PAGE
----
Linux/MIPS supports a wide range of processors that differ slightly in many features. Kernels that support many different processor types are possible but such a kernel will be relativly large and slow compared to one that supports the bare minimum.
<asm/cpu-features.h> contains a number of macros that allow kernel code to be written in a way such that during compilation it will be optimized for a particular target platform.
- Set if a processor has a TLB. Linux/MIPS does currently not support TLB-less processors.
- True if the processor has a FPU.
- True if the processor supports the 32/32 model, that is it has 32 double precission registers.
- True if the processor supports the MIPS16 extension.
- True if the processor supports a Nevada-style separate exception vector for interrupts.
- True if a processor has virtual coherency exceptions.
- True if the processor supports a prefetch instruction and the prefetch instruction actually delivers some performance. The latter condition is not true for the R5000 for example which implements the prefetch instructions as nops. Conditional prefetches are a bad idea, so you really want to define this as a constant only.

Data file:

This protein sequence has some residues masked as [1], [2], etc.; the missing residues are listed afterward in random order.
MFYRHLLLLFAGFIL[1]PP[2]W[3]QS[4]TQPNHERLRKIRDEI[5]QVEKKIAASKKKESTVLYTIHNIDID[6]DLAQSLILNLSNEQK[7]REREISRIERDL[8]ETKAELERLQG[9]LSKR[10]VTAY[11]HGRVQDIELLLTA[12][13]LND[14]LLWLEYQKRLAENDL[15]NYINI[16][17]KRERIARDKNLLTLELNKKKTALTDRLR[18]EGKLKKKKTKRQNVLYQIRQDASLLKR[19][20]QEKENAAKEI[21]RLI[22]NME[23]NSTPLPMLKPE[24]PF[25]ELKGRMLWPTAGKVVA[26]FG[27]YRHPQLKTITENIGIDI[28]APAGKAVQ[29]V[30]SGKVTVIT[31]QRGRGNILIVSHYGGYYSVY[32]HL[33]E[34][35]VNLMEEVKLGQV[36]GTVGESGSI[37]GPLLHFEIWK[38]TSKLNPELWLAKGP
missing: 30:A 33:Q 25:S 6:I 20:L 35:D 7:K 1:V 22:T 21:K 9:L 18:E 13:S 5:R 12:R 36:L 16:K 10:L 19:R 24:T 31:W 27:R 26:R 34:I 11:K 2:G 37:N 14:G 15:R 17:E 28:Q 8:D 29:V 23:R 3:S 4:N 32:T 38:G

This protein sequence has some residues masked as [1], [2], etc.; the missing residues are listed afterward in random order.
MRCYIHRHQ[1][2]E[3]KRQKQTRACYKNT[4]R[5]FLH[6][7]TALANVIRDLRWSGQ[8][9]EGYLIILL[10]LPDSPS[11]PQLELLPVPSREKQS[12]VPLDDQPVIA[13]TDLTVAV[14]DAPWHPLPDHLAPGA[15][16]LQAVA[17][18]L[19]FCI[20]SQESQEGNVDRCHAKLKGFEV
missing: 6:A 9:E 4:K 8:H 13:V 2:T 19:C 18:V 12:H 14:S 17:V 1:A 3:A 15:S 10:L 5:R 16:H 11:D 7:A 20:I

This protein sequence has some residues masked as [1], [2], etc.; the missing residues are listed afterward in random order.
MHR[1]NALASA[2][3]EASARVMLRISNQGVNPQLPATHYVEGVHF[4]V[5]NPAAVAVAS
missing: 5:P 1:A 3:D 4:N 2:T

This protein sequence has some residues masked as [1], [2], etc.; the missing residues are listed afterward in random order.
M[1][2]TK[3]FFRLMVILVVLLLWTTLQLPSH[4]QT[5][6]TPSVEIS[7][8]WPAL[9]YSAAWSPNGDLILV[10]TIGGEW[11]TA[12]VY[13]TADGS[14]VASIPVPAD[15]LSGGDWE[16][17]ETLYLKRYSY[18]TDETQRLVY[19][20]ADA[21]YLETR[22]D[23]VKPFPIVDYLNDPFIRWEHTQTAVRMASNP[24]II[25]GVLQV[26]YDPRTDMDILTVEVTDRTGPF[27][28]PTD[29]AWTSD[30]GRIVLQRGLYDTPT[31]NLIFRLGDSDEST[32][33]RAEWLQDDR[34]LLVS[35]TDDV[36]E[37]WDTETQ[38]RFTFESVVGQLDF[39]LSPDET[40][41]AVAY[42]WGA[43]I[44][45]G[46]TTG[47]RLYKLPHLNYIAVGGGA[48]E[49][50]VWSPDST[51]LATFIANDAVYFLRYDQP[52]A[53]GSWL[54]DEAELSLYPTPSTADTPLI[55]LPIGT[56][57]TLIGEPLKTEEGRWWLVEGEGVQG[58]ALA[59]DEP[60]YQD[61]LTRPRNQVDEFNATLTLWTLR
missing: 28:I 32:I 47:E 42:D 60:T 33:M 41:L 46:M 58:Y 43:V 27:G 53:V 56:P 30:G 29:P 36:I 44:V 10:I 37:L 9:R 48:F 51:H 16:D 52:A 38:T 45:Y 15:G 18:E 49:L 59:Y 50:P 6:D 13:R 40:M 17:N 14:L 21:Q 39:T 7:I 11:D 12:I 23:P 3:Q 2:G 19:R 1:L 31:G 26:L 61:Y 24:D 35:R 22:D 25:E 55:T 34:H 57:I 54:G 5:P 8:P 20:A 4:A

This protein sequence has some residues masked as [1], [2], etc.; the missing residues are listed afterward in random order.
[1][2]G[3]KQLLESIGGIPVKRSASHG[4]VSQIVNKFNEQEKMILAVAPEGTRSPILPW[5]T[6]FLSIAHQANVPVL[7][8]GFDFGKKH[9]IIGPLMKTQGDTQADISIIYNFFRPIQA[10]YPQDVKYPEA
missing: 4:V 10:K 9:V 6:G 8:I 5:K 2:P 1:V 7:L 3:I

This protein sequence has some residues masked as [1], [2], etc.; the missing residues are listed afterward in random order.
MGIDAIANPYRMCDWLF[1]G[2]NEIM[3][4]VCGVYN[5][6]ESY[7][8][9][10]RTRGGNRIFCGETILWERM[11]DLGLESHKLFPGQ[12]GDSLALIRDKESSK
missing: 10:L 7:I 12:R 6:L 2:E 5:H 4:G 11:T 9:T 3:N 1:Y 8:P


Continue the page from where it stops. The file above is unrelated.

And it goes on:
- True if the processor supports a machine check exception.
- True if the system supports EJTAG.
- True if the system has
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- True if the processor has a virtually tagged I-cache.
- True if the D-cache of the processor might suffer from virtual aliases.
- True if the I-cache may do refills on misses directly from the I-cache.
I-Cache snoops remote store. This only matters on SMP. Some multiprocessors such as the R10000 have I-Caches that snoop local stores; the embedded ones don't. For maintaining I-cache coherency this means we need to flush the D-cache all the way back to whever the I-cache does refills from, so the I-cache has a chance to see the new data at all. Then we have to flush the I-cache also. Note we may have been rescheduled and may no longer be running on the CPU that did the store so we can't optimize this into only doing the flush on the local CPU.
RM7000 and RM9000 may throw bizarre exceptions if not the whole cacheline contains valid instructions. For these we ensure proper alignment of signal trampolines and pad them to the size of a full cache lines with nops. This is also used in structure definitions so can't be a test macro like the others.
- True if the CPU does not support FPU exceptions. This is needed for processors with R2000-style FPU coupling.